Tommy Stinson Village Gorilla Head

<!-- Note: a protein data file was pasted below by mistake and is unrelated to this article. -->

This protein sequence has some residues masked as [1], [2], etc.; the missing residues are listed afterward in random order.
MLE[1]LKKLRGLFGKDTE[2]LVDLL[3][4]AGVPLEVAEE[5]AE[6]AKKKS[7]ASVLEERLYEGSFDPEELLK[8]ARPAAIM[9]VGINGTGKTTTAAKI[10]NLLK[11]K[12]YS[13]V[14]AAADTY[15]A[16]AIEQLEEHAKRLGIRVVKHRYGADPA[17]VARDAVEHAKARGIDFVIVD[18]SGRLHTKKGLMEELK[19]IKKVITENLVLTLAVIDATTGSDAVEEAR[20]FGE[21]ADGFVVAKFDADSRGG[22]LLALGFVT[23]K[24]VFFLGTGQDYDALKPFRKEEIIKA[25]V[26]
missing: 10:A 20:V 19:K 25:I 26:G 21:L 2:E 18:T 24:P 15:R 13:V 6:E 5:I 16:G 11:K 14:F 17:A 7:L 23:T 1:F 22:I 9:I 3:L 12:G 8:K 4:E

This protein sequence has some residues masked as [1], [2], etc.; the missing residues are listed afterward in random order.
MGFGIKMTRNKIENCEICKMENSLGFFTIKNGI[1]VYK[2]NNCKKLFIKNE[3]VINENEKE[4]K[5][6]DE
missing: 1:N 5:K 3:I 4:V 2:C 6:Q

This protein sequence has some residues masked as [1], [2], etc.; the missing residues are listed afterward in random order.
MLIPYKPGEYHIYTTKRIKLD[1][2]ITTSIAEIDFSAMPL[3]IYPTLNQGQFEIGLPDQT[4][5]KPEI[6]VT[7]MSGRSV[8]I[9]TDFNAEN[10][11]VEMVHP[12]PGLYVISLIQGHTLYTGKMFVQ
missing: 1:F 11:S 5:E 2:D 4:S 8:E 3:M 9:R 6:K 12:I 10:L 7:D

To paraphrase Lou Reed, Tommy Stinson isn’t capable of being Paul Westerberg and he isn’t Chris Mars; he’s stuck with just himself. On his first-ever solo album, the future GN’R bassist and former Replacement tries in earnest to co-opt both of his former band-mates’ personas with limited and frustrating results. Village Gorilla Head really shines when Stinson forgets to try to be someone else. Stinson has always confused art with artifice (a trick he half-learned from Westerberg) since his time with Bash And Pop, and as before continues to rock hardest when he’s not making some grand statement. Songs like "Motivation,” "Bite Your Tongue” and "Something’s Wrong” may all crackle with the nervous energy and wise-cracking heartbreak of the best tracks on Westerberg’s Eventually, but whenever he tries to deliberately rip the Replacements ("Couldn’t Wait”) or Westerberg’s solo work, Stinson simply comes off as overwrought, miserable and worst of all, humourless. The ballads benefit from the higher production values ("Without A View,” "OK”) and strike a nice balance between sleepy vocals and heavy beats to make compelling if lackadaisical performances. The ghosts of all of Stinson’s previous projects lurk in the corners of Village Gorilla Head but the album works best when he goes back to what he knows best: slovenly, ragged rock that reeks of insecurity. Tommy Stinson has, at heart, always been a Replacement and when he doesn’t try to pander to anyone and just lets himself go, he is capable of some really great music. All he needs to do is realise that being himself is enough. (Sanctuary)